Dispatches from the frontiers of neuroscience
Featuring 22 articles and 11 scientists
Over the last half century, the US and other industrialized nations have seen a dramatic decrease in the free time that children have to play. This decline been attributed to a several factors, including a decrease in school recess time and an increase in parental fear of the outside world – especially of injury or germs.
This decrease in play has been paralleled by an increase in mental illness in children and young adults. Some reports have argued for a causal link between the two. That hasn't been definitively established, but there is new evidence to suggest that playing is indeed crucial to healthy development and functioning.
Last year, Gordon Burghardt, a psychology and ecology/evolutionary biology professor at the University of Tennessee, wrote a paper with psychology colleague Matthew Cooper that explored what happens when barring juvenile golden hamsters from playing with one another. The study was led by Cody Burleson, then a research technician in Cooper's laboratory. These researchers were interested in how this play deprivation would alter the hamsters' brains, specifically in the prefrontal cortex, an area of the frontal lobe that is primarily responsible for planning, personality, and coping. Furthermore, they wanted to know how social play affects responses to stress in adulthood.
Imagine for a moment that dendrites, the pathways that send and receive signals from neurons, are like the branches on a tree. Branches are typically good for trees, but too many branches leaves the tree cramped, inefficient, and in need of a good pruning. Scientists think that our neurons work in a similar fashion; during adolescence the brain goes through a “pruning” process to eliminate excess, inefficient connections.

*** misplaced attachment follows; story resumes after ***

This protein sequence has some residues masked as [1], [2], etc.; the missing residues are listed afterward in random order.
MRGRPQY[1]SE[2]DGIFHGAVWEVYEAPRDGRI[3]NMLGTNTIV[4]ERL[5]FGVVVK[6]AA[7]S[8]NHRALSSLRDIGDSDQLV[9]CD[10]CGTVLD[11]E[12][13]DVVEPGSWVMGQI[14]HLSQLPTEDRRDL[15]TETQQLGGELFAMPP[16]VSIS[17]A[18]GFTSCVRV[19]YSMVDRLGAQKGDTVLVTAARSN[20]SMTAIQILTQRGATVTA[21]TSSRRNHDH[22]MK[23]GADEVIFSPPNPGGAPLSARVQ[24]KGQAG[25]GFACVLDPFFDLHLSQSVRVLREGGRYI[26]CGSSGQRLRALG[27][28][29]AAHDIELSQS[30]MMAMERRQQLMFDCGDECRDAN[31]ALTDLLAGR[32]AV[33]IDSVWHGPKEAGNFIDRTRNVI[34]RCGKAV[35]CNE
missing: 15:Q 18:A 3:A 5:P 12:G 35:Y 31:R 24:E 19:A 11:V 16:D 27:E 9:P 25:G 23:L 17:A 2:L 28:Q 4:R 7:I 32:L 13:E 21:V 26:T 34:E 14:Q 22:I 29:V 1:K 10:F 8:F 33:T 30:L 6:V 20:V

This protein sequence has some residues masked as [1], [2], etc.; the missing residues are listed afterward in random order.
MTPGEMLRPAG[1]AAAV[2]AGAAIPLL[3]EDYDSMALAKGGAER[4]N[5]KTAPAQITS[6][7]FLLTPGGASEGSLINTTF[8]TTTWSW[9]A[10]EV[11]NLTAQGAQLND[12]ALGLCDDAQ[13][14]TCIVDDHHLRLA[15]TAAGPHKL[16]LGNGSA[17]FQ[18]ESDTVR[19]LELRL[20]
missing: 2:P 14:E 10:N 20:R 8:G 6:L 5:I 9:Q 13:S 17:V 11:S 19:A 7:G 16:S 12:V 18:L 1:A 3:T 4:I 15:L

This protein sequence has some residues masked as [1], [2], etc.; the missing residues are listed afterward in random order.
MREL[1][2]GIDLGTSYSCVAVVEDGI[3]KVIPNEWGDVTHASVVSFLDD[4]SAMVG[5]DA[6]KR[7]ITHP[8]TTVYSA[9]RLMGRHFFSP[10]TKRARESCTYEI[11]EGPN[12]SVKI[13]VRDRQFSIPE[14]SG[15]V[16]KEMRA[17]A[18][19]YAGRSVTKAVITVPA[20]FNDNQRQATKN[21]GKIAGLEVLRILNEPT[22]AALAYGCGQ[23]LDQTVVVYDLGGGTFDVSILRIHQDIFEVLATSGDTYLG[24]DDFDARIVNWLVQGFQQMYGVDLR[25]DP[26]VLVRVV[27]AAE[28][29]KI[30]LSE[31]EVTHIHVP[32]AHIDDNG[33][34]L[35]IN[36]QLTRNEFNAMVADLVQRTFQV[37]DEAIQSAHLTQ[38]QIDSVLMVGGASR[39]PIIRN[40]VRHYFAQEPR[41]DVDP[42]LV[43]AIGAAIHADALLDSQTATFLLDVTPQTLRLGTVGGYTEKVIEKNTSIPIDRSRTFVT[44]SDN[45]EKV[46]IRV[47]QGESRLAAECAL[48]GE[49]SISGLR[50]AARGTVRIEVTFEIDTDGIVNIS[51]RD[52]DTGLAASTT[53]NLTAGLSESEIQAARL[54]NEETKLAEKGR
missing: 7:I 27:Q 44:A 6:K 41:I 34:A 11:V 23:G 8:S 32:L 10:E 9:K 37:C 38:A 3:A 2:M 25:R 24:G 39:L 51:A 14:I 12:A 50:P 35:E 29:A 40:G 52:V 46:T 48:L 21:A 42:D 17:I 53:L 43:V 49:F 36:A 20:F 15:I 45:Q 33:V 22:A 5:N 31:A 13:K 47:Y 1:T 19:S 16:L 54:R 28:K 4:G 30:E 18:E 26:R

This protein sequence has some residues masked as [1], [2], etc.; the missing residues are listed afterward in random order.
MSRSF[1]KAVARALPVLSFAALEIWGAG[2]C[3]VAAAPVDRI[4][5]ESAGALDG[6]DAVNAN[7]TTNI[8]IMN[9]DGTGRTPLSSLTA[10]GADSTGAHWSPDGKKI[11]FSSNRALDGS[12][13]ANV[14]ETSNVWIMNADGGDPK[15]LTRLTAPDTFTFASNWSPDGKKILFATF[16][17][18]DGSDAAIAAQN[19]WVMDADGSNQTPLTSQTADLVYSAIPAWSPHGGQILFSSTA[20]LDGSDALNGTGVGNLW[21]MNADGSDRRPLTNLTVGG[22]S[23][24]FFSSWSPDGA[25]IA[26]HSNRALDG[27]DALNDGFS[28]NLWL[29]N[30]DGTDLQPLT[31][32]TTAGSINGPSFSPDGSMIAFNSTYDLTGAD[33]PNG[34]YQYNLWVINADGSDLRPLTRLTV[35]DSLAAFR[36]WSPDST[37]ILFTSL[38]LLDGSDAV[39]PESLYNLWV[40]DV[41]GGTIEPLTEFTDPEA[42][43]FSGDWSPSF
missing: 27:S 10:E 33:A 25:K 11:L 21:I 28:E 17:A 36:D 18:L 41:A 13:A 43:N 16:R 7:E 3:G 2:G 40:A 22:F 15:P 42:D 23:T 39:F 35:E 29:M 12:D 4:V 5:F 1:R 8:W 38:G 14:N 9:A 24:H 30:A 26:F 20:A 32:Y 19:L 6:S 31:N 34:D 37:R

Burleson and colleagues' study (echoing the results of a prior, similar study in rats) suggest that juvenile social play facilitates this dendritic pruning. More specifically, they found that play deprivation increases the complexity of dendrites in the prefrontal cortex. This increased complexity may be why these researchers also found that when animals weren’t allowed to play as juveniles they were more susceptible to the effects of an acute social stressor when they were tested as adults. Playing not only rewires brains for the better; it also mediates how adults respond to stress.
Subsequent analyses of that data set, led by a PhD student at the University of Tennessee, indicated that animals who played more as juveniles spent less time engaging in aggressive behavior as adults, suggesting that play may facilitate the development of competent adult social behavior.
In addition to the rise in mental illness in humans that has coincided with this decrease in play, young adults also report a decline in their sense of control. This isn’t surprising, as the prefrontal cortex plays a critical role the perception of controllability.
Of course, Burleson and colleagues’ study was done in hamsters, not humans. But there’s plenty to learn about the brain and behavior by studying rodents. If play deprivation changes the dendrites of neurons in the rodent prefrontal cortex, studying this issue in human brains is a reasonable next step.